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In 2015 Graeme Davison observed that family history had emerged from the world of the ‘private hobby’ and, taking on new understandings of genealogy, memory and history, become a new ‘shared civic endeavour.’ Everywhere we see evidence of a remarkable upsurge of interest in family history as popular culture, as we become more willing to locate our families ‘in the throes of history’, and ‘against the background of their times.’ As faith in the grand narratives of class, civic responsibility and national identity has declined, family history has come to promise a deeper sense of who we are.

Related Histories: Studying the Family is a two-day conference convened by the National Centre of Biography, Australian National University, and the Centre for Applied History, Macquarie University, in partnership with the National Library of Australia. It will consider some of the big questions in family history in keynote addresses, and hear from a wide variety of family history practitioners through research papers and ten minute presentations. The conference will allow space for discussion and debate of the key questions: How can the different sectors – academics, students, genealogists, and amateur historians – work together to support the development of family history?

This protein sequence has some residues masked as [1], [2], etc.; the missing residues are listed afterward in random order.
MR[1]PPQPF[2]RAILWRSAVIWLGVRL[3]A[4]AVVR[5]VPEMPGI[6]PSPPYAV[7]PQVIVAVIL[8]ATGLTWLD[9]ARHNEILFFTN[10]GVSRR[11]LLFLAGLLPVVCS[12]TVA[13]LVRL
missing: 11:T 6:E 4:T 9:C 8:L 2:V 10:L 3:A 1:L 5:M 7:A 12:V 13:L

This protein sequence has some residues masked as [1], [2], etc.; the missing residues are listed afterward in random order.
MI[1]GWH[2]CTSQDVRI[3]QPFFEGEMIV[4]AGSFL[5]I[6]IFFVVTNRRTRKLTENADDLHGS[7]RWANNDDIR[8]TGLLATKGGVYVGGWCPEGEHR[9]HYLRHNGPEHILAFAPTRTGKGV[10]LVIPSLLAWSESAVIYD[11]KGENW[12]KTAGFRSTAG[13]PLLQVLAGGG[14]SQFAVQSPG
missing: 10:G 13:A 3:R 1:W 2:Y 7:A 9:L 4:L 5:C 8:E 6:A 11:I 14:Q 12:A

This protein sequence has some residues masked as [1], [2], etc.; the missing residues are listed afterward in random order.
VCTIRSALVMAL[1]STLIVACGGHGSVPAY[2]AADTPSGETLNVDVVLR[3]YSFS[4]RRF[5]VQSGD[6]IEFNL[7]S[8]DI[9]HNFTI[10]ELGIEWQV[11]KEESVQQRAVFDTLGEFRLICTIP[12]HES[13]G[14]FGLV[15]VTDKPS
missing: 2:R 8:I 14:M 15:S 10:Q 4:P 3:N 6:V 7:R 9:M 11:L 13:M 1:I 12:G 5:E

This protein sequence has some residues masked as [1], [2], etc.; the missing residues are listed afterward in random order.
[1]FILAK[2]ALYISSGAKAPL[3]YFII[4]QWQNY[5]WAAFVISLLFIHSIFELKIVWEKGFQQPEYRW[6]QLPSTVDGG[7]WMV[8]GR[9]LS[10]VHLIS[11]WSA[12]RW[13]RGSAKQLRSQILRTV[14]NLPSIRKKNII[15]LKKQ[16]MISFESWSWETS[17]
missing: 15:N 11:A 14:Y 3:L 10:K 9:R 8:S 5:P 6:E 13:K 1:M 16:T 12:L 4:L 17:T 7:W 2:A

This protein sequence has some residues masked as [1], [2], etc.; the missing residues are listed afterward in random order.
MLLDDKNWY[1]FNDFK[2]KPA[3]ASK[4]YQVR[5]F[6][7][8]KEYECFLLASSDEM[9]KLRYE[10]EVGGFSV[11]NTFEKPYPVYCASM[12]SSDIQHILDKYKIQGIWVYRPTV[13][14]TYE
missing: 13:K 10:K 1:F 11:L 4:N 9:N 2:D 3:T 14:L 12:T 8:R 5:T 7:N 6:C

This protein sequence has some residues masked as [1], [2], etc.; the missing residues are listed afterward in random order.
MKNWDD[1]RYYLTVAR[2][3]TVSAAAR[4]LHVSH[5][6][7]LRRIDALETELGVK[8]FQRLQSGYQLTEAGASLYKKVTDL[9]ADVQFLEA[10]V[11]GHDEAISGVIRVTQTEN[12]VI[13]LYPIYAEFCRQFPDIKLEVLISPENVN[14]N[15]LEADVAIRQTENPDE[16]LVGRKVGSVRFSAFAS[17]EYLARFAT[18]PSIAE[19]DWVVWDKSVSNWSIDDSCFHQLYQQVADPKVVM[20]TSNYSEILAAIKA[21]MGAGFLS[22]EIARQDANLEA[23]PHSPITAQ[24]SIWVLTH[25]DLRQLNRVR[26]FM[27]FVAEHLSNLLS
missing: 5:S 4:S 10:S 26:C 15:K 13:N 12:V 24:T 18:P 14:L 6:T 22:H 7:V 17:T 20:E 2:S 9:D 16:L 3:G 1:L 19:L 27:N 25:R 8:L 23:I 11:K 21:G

Speakers include: Alan Atkinson, Lorina Barker, Tim Bonyhady, Nick Brodie, Graeme Davison, Anna Green, Jenny Hocking, Janet McCalman, Susannah Radstone, Penny Russell and Angela Wanhalla.

Special Event: Graeme Davison, author of the acclaimed Lost Relations: Fortunes of My Family in Australia’s Golden Age (2015), will deliver the conference’s key note lecture in which he will reflect on his research process and the impact of this for his historical thinking.
Location: Theatre, NLA, 28 November 6.30-7.30 pm. The lecture is a free public event.

When: Tuesday 28 November to Wednesday 29 November 2017, 9:00am-5:00pm.
National Library of Australia, Parkes Place, Barton, ACT
Both days $165 ($140 concession; $110 students), Daily rate $85 ($70 concession; $55 students)
Contact: Malcolm Allbrook

Read more and check out the draft conference program online here, or at the link below.

Image: Mother reading to girls – Scone area, NSW, 1913, courtesy State Library of NSW.